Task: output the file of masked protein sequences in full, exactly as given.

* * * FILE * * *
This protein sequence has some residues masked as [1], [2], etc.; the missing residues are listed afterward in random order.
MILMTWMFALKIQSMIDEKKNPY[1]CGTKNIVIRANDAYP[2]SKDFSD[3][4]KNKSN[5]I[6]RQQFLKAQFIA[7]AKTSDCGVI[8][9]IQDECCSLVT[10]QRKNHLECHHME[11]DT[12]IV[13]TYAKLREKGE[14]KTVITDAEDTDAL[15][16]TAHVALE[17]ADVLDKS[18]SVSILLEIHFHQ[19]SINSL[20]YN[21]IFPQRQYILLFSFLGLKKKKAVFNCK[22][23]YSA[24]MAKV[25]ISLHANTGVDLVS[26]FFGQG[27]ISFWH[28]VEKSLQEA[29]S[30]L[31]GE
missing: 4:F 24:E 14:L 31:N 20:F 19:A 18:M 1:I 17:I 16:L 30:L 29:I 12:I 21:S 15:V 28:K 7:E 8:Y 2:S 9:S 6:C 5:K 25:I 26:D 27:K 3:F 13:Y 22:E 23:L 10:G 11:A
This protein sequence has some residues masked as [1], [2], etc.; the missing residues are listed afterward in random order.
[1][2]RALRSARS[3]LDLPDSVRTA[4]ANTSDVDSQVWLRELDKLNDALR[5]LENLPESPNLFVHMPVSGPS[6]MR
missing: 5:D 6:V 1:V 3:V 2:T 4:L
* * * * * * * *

This protein sequence has some residues masked as [1], [2], etc.; the missing residues are listed afterward in random order.
MILMTWMFALKIQSMIDEKKNPY[1]CGTKNIVIRANDAYP[2]SKDFSD[3][4]KNKSN[5]I[6]RQQFLKAQFIA[7]AKTSDCGVI[8][9]IQDECCSLVT[10]QRKNHLECHHME[11]DT[12]IV[13]TYAKLREKGE[14]KTVITDAEDTDAL[15][16]TAHVALE[17]ADVLDKS[18]SVSILLEIHFHQ[19]SINSL[20]YN[21]IFPQRQYILLFSFLGLKKKKAVFNCK[22][23]YSA[24]MAKV[25]ISLHANTGVDLVS[26]FFGQG[27]ISFWH[28]VEKSLQEA[29]S[30]L[31]GE
missing: 4:F 24:E 14:L 31:N 20:F 19:A 18:M 1:I 17:I 16:L 30:L 29:I 12:I 21:S 15:V 28:K 7:E 8:Y 2:S 9:S 6:C 5:K 25:I 26:D 27:K 3:F 13:Y 22:E 23:L 10:G 11:A
This protein sequence has some residues masked as [1], [2], etc.; the missing residues are listed afterward in random order.
[1][2]RALRSARS[3]LDLPDSVRTA[4]ANTSDVDSQVWLRELDKLNDALR[5]LENLPESPNLFVHMPVSGPS[6]MR
missing: 5:D 6:V 1:V 3:V 2:T 4:L